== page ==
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Press releases
May 07, 2020

Heathrow should admit its 3rd Runway fiasco is finished; incremental expansion via an extended runway is the only solution

  • Heathrow Airport wins the right to argue for its 3rd Runway in the Supreme Court, despite also telling Parliament it may not be required for 10-15 years.
  • Heathrow Hub argues that further legal challenges by Heathrow over its 3rd Runway are a waste of time and money, it will not happen.
  • Incremental and phased expansion at Heathrow via an extended Northern Runway is the only viable solution on economic and environmental grounds.
  • Heathrow Hub repeats its call to the Government to hold a Section 6 Review and to clarify its policy on airport expansion in order to avoid even further uncertainty and blight for affected communities.

Following the decision by the Supreme Court today, that Heathrow Airport Ltd (“HAL”) has been granted permission to pursue its case to overturn the ruling by the Court of Appeal that the Airports National Policy Statement was unlawful, Heathrow Hub argues that the continuation of this legal process is pointless on two grounds.

First, the Government does not support the construction of the 3rd runway. It has refused to defend the 3rd Runway in the Supreme Court and said no public money will be spent on it. Second, HAL itself has admitted to the Transport Select Committee that the 3rd Runway may not be needed for 10-15 years as the industry recovers from the effects of COVID-19. This fatally undermines the Airports Commission’s evidence, which was only able to recommend HAL’s hugely expensive scheme on the assumption it would be completed by 2026 and that the whole of the new capacity - 260,000 additional flights per year - would be fully taken up within two years of opening.

Heathrow Hub has consistently maintained that incremental expansion is the only solution to expanding capacity at Heathrow and to solving the 3rd Runway fiasco. Heathrow Hub’s own proposal, an Extended Northern Runway (“ENR”) is cheaper, greener, quicker and simpler, quieter and safe. It does not rely on additional capacity being brought on immediately and in the first instance can make Heathrow more efficient. It allows for emissions and noise standards to be met, with incremental increases in capacity subsequently where this is possible within legal limits.

The COVID-19 pandemic has exposed the importance of Heathrow to the airlines as they maintain their slots but withdraw from other airports, notably Gatwick. Heathrow is where the airlines make their money and is a strategic international hub.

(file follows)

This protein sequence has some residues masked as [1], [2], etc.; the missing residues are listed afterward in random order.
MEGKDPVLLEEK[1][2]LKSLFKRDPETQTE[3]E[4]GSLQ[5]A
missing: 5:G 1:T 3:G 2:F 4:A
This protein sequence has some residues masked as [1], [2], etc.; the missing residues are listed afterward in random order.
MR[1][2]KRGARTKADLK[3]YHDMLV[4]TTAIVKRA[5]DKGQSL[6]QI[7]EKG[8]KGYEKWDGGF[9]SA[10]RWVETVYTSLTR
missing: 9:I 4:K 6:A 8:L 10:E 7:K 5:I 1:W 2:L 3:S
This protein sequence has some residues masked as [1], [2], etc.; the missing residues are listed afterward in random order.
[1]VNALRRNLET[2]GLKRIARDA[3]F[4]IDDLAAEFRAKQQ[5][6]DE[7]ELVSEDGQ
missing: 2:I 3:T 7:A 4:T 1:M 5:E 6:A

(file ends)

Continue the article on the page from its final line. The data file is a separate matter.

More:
Heathrow Hub therefore calls on the Government once again to instigate a Section 6 Review to clarify its airports policy not just for Heathrow, but for the sector as a whole. It is unacceptable to condemn local communities to even more years of uncertainty and blight for a scheme which will never happen.

Jock Lowe of Heathrow Hub said: “It is time for Heathrow to be honest with the public. Pursuing the legal fight over the unnecessarily complicated and expensive 3rd Runway, that fails to meet environmental standards and has no government support, is a waste of time and money.

“That said, the reported withdrawal of both British Airways and Virgin from Gatwick to instead focus on Heathrow, shows that is where the demand is. Some sort of expansion is likely to be required. Throughout this entire process we have argued for incremental expansion via our own extended northern runway proposal, deemed viable by the Airports Commission. It is far cheaper and simpler to construct and therefore quicker; it allows for environmental targets to be met and for incremental increases in capacity; it offers greater respite for communities under the flightpaths and brings no new communities into the flightpath, it destroys far fewer houses and much less infrastructure. It is the cheaper, greener, quicker and simpler, quieter and safe proposal.

“The Government also needs to clarify its policy on airport expansion by holding a S.6 review of the Airports National Policy Statement. Pretending it is just a private sector matter is not credible.”